Consumer Credit Protection Act of 1968
|Long title||An Act to safeguard the consumer in connection with the utilization of credit by requiring full disclosure of the terms and conditions of finance charges in credit transactions or in offers to extend credit; by restricting the garnishment of wages; and by creating the National Commission on Consumer Finance to study and make recommendations on the need for further regulation of the consumer finance industry; and for other purposes.|
|Acronyms (colloquial)||CCPA, TILA|
|Nicknames||Truth in Lending Act|
|Enacted by||the 90th United States Congress|
|Effective||May 29, 1969|
|Statutes at Large||82 Stat. 146|
|Titles amended||15 U.S.C.: Commerce and Trade|
|U.S.C. sections created||15 U.S.C. ch. 41 § 1601|
|Dodd–Frank Wall Street Reform and Consumer Protection Act|
Economic Growth, Regulatory Relief and Consumer Protection Act
The Consumer Credit Protection Act (CCPA) is a United States law Pub.L. 90–321, 82 Stat. 146, enacted May 29, 1968, composed of several titles relating to consumer credit, mainly title I, the Truth in Lending Act, title II related to extortionate credit transactions, title III related to restrictions on wage garnishment, and title IV related to the National Commission on Consumer Finance.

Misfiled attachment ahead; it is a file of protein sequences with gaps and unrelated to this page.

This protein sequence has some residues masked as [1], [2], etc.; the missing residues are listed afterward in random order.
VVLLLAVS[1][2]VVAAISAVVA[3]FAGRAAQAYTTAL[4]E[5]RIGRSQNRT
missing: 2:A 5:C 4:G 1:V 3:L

The restrictions on wage garnishment guard employees from discharge by their employers because their wages have been garnished for any one indebtedness. The Wage and Hour Division of the United States Department of Labor enforces the provisions. The informed use of credit is administered by the United States Congress and stabilizes economic acts to be enhanced with competition informed unto various financial institutions that are engaged in extension of consumer credit that would be strengthened otherwise by informed credit use.